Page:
Bora-Bora on stage

DC | ARKA SENGUPTA
Published Nov 29, 2013, 8:02 pm IST
Updated Mar 18, 2019, 9:02 pm IST
This play, written by a local youngster, Swetanshu Bora, has won the 2013 Toto Creative Writing Award.

Many questions come to a person’s mind about living. One such question is about the place of history in modern day life. Pagdi, a play directed by Bengaluru-based Swetanshu Bora, tries to explore this question. Swetanshu has won the 2013 Toto Creative Writing Award, a national award which rewards excellence in different fields of art, for the play which is produced by Dramanon, a Bengaluru-based theatre group.

The play, which will have its first theatrical performance at Ranga Shankara on December 5, centers around a Sikh boy named Balwinder Singh Dhillon. The story traces the life of Balwinder, an IT professional, as he moves from suburban Amritsar to Bengaluru and then prepares to go to the US. The play raises the question about what we forget and sacrifice while trying to make a name for ourselves.

 

“There is nothing religious about the story. Balwinder could be any young boy, not just a Sikh. What the play does is that it makes him step aside and ask himself certain questions about life. That is the point of performing the play and making people stop for a while and think,” says Swetanshu.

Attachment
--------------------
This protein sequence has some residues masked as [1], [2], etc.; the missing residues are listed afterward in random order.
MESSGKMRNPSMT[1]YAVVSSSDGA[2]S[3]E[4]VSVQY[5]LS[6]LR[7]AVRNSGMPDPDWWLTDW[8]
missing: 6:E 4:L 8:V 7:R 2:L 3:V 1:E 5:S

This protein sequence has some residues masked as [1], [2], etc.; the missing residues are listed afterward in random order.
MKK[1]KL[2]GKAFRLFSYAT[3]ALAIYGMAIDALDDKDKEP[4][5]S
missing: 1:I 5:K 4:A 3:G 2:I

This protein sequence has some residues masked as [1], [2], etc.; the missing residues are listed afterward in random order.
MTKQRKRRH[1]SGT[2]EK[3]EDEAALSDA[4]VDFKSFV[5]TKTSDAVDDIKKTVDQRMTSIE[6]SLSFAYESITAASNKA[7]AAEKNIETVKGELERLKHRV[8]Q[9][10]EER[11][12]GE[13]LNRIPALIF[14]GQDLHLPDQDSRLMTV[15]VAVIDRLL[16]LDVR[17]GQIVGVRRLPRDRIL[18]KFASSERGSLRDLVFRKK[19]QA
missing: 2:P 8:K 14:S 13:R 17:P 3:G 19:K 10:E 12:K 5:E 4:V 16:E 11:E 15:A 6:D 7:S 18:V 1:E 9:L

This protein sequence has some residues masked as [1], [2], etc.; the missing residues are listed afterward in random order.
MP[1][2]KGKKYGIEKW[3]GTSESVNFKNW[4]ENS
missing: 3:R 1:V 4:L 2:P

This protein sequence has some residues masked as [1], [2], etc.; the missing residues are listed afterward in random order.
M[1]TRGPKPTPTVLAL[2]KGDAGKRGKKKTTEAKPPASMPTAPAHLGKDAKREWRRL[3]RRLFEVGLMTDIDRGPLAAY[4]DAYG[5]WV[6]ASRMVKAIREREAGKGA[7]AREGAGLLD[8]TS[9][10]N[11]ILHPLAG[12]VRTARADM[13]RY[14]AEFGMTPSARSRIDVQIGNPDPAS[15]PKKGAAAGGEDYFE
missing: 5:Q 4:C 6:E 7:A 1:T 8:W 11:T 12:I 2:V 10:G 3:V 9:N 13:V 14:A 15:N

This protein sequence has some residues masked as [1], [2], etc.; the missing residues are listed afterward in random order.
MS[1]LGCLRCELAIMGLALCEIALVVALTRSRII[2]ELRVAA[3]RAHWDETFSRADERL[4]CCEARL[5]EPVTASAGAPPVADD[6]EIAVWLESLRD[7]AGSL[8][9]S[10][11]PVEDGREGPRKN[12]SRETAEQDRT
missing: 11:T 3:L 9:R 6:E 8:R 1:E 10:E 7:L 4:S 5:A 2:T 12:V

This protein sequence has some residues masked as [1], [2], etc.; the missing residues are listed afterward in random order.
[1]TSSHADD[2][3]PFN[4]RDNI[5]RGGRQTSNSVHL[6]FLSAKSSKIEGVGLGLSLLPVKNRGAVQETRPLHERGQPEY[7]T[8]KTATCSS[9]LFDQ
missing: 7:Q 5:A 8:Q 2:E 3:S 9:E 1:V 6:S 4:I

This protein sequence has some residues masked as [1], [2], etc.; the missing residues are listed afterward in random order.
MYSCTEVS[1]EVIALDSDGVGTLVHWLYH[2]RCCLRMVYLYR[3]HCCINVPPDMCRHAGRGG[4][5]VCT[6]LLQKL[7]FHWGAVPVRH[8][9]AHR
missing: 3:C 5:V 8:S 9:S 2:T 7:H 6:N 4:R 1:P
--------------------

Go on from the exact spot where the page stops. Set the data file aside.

Pagdi is based on two characters and the pivotal character of Balwinder has been played by Vivek Vijayakumaran. The character responded frequently to human conditions, he says, “I was really moved by the script and that is the reason I wanted to do Balwinder’s character. I could relate incidents from my life with the character. That is what helped me portray the character well,” says Vivek.

 

Swetanshu, the writer and director, started writing the script in August 2012. His intention was to create a character but the scripting process led to the development of the entire play. “I came up with the first draft in two months, the fifth of which is for the current production. Vivek and Samta are theatre practitioners I knew. They were perfectly suited and I was lucky enough to get them to perform. In all, the play has been a great learning experience,” says Swetanshu. 

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